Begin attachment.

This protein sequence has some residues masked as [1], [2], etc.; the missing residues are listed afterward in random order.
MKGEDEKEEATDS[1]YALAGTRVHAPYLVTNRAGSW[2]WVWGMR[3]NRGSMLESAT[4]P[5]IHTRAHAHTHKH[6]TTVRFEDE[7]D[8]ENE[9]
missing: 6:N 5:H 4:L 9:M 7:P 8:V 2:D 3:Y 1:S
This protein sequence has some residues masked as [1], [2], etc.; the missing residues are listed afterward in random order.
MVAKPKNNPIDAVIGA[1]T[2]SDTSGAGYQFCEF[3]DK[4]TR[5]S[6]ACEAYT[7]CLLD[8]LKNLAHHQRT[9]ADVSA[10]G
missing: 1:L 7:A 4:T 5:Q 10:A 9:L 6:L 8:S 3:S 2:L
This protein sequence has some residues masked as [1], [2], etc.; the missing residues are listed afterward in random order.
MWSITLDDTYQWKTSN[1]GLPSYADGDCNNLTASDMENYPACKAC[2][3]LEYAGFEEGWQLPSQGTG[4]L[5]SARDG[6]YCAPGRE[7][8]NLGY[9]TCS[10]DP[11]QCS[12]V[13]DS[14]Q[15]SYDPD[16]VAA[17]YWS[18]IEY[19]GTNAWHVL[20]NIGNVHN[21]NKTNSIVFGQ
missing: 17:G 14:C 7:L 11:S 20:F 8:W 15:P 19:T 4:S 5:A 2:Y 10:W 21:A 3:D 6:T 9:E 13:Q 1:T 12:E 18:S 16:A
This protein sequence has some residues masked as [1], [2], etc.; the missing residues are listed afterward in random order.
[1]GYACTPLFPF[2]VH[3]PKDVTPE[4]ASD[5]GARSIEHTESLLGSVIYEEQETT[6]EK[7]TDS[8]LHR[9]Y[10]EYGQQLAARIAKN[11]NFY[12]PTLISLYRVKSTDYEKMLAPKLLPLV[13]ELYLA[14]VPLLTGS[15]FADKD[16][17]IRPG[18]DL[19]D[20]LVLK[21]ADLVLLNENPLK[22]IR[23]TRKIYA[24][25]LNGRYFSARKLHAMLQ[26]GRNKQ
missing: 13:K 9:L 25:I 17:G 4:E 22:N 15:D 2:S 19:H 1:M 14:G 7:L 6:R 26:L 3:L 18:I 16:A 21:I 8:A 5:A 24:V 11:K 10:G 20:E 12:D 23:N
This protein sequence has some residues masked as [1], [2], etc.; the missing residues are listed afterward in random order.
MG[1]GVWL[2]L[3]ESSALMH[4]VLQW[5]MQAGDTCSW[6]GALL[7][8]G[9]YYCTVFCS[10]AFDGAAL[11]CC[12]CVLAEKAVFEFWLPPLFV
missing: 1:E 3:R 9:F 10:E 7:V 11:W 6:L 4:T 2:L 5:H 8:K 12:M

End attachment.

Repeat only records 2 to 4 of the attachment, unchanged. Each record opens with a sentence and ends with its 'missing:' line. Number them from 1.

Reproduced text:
This protein sequence has some residues masked as [1], [2], etc.; the missing residues are listed afterward in random order.
MVAKPKNNPIDAVIGA[1]T[2]SDTSGAGYQFCEF[3]DK[4]TR[5]S[6]ACEAYT[7]CLLD[8]LKNLAHHQRT[9]ADVSA[10]G
missing: 1:L 7:A 4:T 5:Q 10:A 9:L 6:L 8:S 3:S 2:L
This protein sequence has some residues masked as [1], [2], etc.; the missing residues are listed afterward in random order.
MWSITLDDTYQWKTSN[1]GLPSYADGDCNNLTASDMENYPACKAC[2][3]LEYAGFEEGWQLPSQGTG[4]L[5]SARDG[6]YCAPGRE[7][8]NLGY[9]TCS[10]DP[11]QCS[12]V[13]DS[14]Q[15]SYDPD[16]VAA[17]YWS[18]IEY[19]GTNAWHVL[20]NIGNVHN[21]NKTNSIVFGQ
missing: 17:G 14:C 7:L 11:S 20:F 8:W 15:P 19:T 4:S 5:A 2:Y 10:W 21:A 3:D 6:T 9:E 13:Q 1:T 12:E 18:S 16:A
This protein sequence has some residues masked as [1], [2], etc.; the missing residues are listed afterward in random order.
[1]GYACTPLFPF[2]VH[3]PKDVTPE[4]ASD[5]GARSIEHTESLLGSVIYEEQETT[6]EK[7]TDS[8]LHR[9]Y[10]EYGQQLAARIAKN[11]NFY[12]PTLISLYRVKSTDYEKMLAPKLLPLV[13]ELYLA[14]VPLLTGS[15]FADKD[16][17]IRPG[18]DL[19]D[20]LVLK[21]ADLVLLNENPLK[22]IR[23]TRKIYA[24][25]LNGRYFSARKLHAMLQ[26]GRNKQ
missing: 13:K 9:L 25:I 17:G 4:E 22:N 15:D 2:S 19:H 1:M 14:G 7:L 6:R 26:L 3:L 18:I 16:A 21:I 8:A 5:A 24:V 11:K 10:G 20:E 12:D 23:N